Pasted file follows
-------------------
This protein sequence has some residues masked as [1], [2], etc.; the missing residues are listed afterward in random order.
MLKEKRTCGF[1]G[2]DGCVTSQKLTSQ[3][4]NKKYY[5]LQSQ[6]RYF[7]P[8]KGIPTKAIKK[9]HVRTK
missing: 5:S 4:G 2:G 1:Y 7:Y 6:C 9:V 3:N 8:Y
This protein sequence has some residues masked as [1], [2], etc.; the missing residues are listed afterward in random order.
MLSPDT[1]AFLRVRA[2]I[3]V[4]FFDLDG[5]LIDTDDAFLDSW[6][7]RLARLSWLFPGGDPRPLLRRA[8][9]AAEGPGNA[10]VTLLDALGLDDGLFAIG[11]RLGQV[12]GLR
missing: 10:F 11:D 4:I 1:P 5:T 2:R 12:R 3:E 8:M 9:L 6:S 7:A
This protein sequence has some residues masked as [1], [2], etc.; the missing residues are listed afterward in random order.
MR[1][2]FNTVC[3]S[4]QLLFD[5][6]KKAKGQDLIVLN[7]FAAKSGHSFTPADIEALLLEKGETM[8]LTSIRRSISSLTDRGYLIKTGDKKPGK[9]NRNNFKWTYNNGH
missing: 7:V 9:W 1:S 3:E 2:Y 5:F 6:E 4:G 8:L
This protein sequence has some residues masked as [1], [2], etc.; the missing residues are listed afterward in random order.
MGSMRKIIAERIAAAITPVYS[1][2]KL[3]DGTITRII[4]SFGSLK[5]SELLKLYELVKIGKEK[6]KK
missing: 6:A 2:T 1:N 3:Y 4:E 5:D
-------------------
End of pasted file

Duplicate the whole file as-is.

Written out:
This protein sequence has some residues masked as [1], [2], etc.; the missing residues are listed afterward in random order.
MLKEKRTCGF[1]G[2]DGCVTSQKLTSQ[3][4]NKKYY[5]LQSQ[6]RYF[7]P[8]KGIPTKAIKK[9]HVRTK
missing: 5:S 4:G 2:G 1:Y 7:Y 6:C 9:V 3:N 8:Y
This protein sequence has some residues masked as [1], [2], etc.; the missing residues are listed afterward in random order.
MLSPDT[1]AFLRVRA[2]I[3]V[4]FFDLDG[5]LIDTDDAFLDSW[6][7]RLARLSWLFPGGDPRPLLRRA[8][9]AAEGPGNA[10]VTLLDALGLDDGLFAIG[11]RLGQV[12]GLR
missing: 10:F 11:D 4:I 1:P 5:T 2:R 12:R 3:E 8:M 9:L 6:S 7:A
This protein sequence has some residues masked as [1], [2], etc.; the missing residues are listed afterward in random order.
MR[1][2]FNTVC[3]S[4]QLLFD[5][6]KKAKGQDLIVLN[7]FAAKSGHSFTPADIEALLLEKGETM[8]LTSIRRSISSLTDRGYLIKTGDKKPGK[9]NRNNFKWTYNNGH
missing: 7:V 9:W 1:S 3:E 2:Y 5:F 6:E 4:G 8:L
This protein sequence has some residues masked as [1], [2], etc.; the missing residues are listed afterward in random order.
MGSMRKIIAERIAAAITPVYS[1][2]KL[3]DGTITRII[4]SFGSLK[5]SELLKLYELVKIGKEK[6]KK
missing: 6:A 2:T 1:N 3:Y 4:E 5:D